Academics

Located at CSER and taught in cooperation with Barnard College's Interdisciplinary Concentration on Race and Ethnicity (ICORE), the Ethnicity and Race Studies major and concentration encompass a variety of fields and interdisciplinary approaches to the critical study of ethnicity and race.

Faculty and students find this field exciting because it opens up new ways of thinking about two fundamental aspects of human social existence: race and ethnicity. Although various traditional disciplines such as history, sociology, anthropology, and literature offer valuable knowledge on the subject, ethnicity and race studies provides a flexible interdisciplinary and comparative space to bring the insights of various conceptual frameworks and disciplines together in critical dialogue.

Overall, the major introduces students to the study of ethnicity and race and the deep implications of the subject matter for thinking about human bodies, power, identity, culture, social hierarchy, and the formation of political communities. The major encourages students to consider the repercussions of racial and ethnic identifications to local and global politics, and how race and ethnicity relates to gender, sexuality, and social class, among other forms of hierarchical difference.

Students majoring in ethnicity and race studies may focus their work on specific groups, including Asian Americans, Latinos, and Native Americans, and/or concentrate on the comparative study of how race and ethnic categories are formed and how they transform. Students also have the option of designing an individualized course of study. Individualized courses of study may encompass a wide variety of themes. Among the most studied are those involving the relationship between race, ethnicity and law; health; human rights; urban spaces; cultural production; visual culture; and the environment.

Due to its rigorous curriculum, which trains students in theory, history, and a wide range of modes of inquiry, the major enables a student to follow multiple directions after graduation. According to our internal surveys, nearly half of CSER students continue to graduate programs in history, anthropology, and ethnic studies, among other areas. A second group of students pursues a variety of professions, most notably related to law, medicine, media, social work, government, and human rights.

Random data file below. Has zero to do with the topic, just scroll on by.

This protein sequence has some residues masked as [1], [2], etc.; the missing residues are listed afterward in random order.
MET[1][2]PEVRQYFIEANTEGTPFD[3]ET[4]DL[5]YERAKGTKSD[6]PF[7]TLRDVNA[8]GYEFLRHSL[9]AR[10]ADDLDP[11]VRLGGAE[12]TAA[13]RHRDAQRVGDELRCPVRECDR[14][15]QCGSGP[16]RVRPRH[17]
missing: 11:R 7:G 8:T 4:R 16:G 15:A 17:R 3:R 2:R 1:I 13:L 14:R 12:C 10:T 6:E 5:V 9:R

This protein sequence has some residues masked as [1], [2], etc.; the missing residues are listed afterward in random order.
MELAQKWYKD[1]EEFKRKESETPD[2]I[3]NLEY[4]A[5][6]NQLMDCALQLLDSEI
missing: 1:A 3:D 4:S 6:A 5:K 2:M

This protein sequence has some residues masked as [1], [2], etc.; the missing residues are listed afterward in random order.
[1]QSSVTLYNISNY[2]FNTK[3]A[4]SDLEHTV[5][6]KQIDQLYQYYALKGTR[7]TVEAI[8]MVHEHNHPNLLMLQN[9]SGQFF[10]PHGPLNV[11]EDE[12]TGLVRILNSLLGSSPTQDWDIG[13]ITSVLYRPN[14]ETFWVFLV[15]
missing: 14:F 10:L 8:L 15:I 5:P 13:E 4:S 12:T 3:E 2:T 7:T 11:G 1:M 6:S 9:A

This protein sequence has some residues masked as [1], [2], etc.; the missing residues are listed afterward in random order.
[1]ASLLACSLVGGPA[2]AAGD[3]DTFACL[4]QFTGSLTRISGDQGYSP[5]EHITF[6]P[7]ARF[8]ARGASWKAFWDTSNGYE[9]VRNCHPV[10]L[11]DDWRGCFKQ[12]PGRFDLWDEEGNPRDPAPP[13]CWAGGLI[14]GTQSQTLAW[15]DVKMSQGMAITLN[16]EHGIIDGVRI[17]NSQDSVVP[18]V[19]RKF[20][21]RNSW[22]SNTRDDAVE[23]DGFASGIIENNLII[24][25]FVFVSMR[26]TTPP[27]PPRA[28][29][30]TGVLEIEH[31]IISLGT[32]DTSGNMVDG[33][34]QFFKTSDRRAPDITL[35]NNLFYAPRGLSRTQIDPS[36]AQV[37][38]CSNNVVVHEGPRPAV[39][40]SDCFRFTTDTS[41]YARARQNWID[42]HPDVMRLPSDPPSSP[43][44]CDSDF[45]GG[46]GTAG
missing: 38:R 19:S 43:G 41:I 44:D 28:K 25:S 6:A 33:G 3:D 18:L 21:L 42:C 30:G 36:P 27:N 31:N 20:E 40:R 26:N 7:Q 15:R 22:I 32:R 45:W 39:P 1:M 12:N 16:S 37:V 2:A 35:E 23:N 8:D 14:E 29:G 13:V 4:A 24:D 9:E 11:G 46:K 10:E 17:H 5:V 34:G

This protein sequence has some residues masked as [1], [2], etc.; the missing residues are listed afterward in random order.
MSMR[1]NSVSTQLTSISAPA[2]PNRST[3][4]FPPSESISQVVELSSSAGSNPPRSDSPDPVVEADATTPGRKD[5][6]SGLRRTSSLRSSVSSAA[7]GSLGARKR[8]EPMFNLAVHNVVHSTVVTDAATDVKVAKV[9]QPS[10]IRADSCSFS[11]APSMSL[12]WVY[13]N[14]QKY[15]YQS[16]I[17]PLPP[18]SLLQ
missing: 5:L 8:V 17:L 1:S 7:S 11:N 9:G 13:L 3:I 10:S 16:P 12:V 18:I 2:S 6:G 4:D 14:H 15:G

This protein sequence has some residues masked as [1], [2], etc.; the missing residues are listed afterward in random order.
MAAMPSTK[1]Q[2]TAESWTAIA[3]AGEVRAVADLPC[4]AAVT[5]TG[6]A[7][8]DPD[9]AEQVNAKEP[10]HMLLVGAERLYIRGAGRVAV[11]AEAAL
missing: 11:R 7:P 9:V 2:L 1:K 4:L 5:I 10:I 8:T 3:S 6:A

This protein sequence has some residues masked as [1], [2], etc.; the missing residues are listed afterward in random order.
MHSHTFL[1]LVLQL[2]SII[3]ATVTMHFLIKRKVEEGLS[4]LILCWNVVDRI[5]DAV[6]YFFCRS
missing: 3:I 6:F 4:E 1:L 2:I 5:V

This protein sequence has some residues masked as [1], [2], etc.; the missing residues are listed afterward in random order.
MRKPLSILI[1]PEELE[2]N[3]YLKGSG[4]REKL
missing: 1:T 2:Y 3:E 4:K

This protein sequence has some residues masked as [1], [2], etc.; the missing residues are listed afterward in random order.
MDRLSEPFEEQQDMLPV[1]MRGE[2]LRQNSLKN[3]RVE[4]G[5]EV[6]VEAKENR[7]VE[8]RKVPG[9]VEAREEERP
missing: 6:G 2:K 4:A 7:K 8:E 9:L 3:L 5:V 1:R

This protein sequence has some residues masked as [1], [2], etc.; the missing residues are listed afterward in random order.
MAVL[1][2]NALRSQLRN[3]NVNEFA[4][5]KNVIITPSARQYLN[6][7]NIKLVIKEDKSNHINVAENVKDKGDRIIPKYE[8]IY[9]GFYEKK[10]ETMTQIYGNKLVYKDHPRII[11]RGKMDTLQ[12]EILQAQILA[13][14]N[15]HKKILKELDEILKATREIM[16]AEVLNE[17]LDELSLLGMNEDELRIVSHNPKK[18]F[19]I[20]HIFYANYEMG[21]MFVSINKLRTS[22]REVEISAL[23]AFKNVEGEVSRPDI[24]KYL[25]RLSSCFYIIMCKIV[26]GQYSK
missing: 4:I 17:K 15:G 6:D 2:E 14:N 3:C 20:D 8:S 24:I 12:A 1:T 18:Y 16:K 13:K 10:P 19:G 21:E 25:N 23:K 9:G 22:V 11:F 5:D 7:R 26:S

Study Abroad

Students are highly encouraged to participate in study-abroad programs, as they represent an exciting opportunity to learn new languages and live in countries that are germane to their areas of study. In addition, travel abroad can enrich every student's intellectual experience by providing an opportunity to learn about other perspectives on ethnicity and race.

In the past, students have participated in study-abroad programs in many parts of the world, including Australia, the Dominican Republic, Mexico, and South Africa. To ensure that study abroad complements the major and integrates effectively with the major's requirements, students are encouraged to consult with CSER's undergraduate adviser as early in their academic program as possible. The director of undergraduate studies can advise students in what may be relevant programs for their areas.


Major Requirements

The major consists of a minimum of 27 credits. Students will take three core courses and write a senior research project. Following the core courses, students will take a minimum of four elective courses, one of which must be a seminar.


Core Courses

CSER W3919 Modes of Inquiry (4 points)

This seminar aims to rigorously train students in theories and practices of knowledge production, and to prepare students for embarking on self-directed thesis research. Students will learn how to formulate and ask research questions and ascertain the most suited bodies of theories and methodologies pertinent to their work. This seminar will also ask students to think reflexively and critically about the methodologies and theories that they employ. The course will culminate in a semester project, a 12-to-15-page proposal for research that would include a question, basic background, preliminary directions and a research plan. Students will be encouraged to think of this proposal as part of designing a senior project.


CSER W3928 Colonialism, Decolonization and the Making of the Modern World (4 points)